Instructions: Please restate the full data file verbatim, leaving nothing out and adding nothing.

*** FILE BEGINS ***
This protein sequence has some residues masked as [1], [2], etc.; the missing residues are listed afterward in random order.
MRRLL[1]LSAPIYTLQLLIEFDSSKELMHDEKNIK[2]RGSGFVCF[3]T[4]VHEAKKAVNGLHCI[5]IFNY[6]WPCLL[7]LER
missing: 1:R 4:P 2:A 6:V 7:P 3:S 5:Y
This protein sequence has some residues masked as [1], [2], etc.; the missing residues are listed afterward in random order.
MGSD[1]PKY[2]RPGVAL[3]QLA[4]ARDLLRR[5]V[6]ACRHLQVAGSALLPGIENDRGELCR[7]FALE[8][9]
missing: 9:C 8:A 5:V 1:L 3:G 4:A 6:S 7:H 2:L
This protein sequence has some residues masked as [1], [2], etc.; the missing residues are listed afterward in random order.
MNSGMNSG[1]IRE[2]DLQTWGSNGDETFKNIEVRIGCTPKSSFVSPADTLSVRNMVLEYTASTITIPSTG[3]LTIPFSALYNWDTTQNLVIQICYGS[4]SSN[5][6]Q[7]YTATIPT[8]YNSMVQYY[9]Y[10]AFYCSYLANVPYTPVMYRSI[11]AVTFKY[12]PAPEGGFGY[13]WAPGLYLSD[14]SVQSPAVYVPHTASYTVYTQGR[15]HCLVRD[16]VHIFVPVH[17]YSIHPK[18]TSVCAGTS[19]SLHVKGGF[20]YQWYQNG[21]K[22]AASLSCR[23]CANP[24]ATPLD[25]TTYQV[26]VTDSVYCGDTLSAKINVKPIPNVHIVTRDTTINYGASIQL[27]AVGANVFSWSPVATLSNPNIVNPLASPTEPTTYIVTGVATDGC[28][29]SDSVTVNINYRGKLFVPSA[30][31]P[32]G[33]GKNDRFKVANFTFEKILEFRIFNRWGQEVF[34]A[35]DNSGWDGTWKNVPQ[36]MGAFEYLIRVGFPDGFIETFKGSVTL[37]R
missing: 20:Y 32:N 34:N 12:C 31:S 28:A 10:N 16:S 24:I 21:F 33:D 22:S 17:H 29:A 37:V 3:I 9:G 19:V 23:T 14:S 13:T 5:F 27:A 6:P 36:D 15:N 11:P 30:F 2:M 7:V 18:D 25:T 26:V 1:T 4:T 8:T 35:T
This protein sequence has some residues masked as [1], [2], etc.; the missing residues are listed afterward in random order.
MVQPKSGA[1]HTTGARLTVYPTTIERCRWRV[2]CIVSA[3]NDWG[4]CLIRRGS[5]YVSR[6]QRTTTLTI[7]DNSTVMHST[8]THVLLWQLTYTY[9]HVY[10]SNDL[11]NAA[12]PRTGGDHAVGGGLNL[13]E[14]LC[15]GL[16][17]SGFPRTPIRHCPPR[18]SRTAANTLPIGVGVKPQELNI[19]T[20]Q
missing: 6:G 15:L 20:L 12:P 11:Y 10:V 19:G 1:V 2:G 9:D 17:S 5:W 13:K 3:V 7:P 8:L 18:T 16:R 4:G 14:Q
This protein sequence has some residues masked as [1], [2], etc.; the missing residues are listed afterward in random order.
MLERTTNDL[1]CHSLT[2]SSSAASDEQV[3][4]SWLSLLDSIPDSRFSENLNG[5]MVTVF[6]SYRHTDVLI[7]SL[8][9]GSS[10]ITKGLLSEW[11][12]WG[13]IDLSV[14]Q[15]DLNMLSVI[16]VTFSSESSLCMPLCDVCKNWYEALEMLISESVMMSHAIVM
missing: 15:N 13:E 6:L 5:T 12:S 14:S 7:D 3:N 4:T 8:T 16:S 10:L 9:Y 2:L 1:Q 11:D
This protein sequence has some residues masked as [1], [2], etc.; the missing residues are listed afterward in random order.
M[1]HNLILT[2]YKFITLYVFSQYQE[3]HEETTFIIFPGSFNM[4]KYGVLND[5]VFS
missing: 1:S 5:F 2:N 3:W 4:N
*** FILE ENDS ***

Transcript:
This protein sequence has some residues masked as [1], [2], etc.; the missing residues are listed afterward in random order.
MRRLL[1]LSAPIYTLQLLIEFDSSKELMHDEKNIK[2]RGSGFVCF[3]T[4]VHEAKKAVNGLHCI[5]IFNY[6]WPCLL[7]LER
missing: 1:R 4:P 2:A 6:V 7:P 3:S 5:Y
This protein sequence has some residues masked as [1], [2], etc.; the missing residues are listed afterward in random order.
MGSD[1]PKY[2]RPGVAL[3]QLA[4]ARDLLRR[5]V[6]ACRHLQVAGSALLPGIENDRGELCR[7]FALE[8][9]
missing: 9:C 8:A 5:V 1:L 3:G 4:A 6:S 7:H 2:L
This protein sequence has some residues masked as [1], [2], etc.; the missing residues are listed afterward in random order.
MNSGMNSG[1]IRE[2]DLQTWGSNGDETFKNIEVRIGCTPKSSFVSPADTLSVRNMVLEYTASTITIPSTG[3]LTIPFSALYNWDTTQNLVIQICYGS[4]SSN[5][6]Q[7]YTATIPT[8]YNSMVQYY[9]Y[10]AFYCSYLANVPYTPVMYRSI[11]AVTFKY[12]PAPEGGFGY[13]WAPGLYLSD[14]SVQSPAVYVPHTASYTVYTQGR[15]HCLVRD[16]VHIFVPVH[17]YSIHPK[18]TSVCAGTS[19]SLHVKGGF[20]YQWYQNG[21]K[22]AASLSCR[23]CANP[24]ATPLD[25]TTYQV[26]VTDSVYCGDTLSAKINVKPIPNVHIVTRDTTINYGASIQL[27]AVGANVFSWSPVATLSNPNIVNPLASPTEPTTYIVTGVATDGC[28][29]SDSVTVNINYRGKLFVPSA[30][31]P[32]G[33]GKNDRFKVANFTFEKILEFRIFNRWGQEVF[34]A[35]DNSGWDGTWKNVPQ[36]MGAFEYLIRVGFPDGFIETFKGSVTL[37]R
missing: 20:Y 32:N 34:N 12:C 31:S 28:A 10:N 16:S 24:I 21:F 33:D 22:S 17:H 29:A 37:V 3:I 9:G 19:V 23:T 14:S 13:T 5:F 27:A 6:P 36:D 15:N 11:P 30:F 2:M 7:V 18:D 25:T 26:V 1:T 4:T 8:T 35:T
This protein sequence has some residues masked as [1], [2], etc.; the missing residues are listed afterward in random order.
MVQPKSGA[1]HTTGARLTVYPTTIERCRWRV[2]CIVSA[3]NDWG[4]CLIRRGS[5]YVSR[6]QRTTTLTI[7]DNSTVMHST[8]THVLLWQLTYTY[9]HVY[10]SNDL[11]NAA[12]PRTGGDHAVGGGLNL[13]E[14]LC[15]GL[16][17]SGFPRTPIRHCPPR[18]SRTAANTLPIGVGVKPQELNI[19]T[20]Q
missing: 6:G 15:L 20:L 12:P 11:Y 10:V 19:G 1:V 2:G 9:D 17:S 5:W 13:K 3:V 7:P 8:L 18:T 16:R 4:G 14:Q
This protein sequence has some residues masked as [1], [2], etc.; the missing residues are listed afterward in random order.
MLERTTNDL[1]CHSLT[2]SSSAASDEQV[3][4]SWLSLLDSIPDSRFSENLNG[5]MVTVF[6]SYRHTDVLI[7]SL[8][9]GSS[10]ITKGLLSEW[11][12]WG[13]IDLSV[14]Q[15]DLNMLSVI[16]VTFSSESSLCMPLCDVCKNWYEALEMLISESVMMSHAIVM
missing: 15:N 13:E 6:L 5:T 12:S 14:S 7:D 3:N 4:T 8:T 16:S 10:L 9:Y 2:L 1:Q 11:D
This protein sequence has some residues masked as [1], [2], etc.; the missing residues are listed afterward in random order.
M[1]HNLILT[2]YKFITLYVFSQYQE[3]HEETTFIIFPGSFNM[4]KYGVLND[5]VFS
missing: 1:S 5:F 2:N 3:W 4:N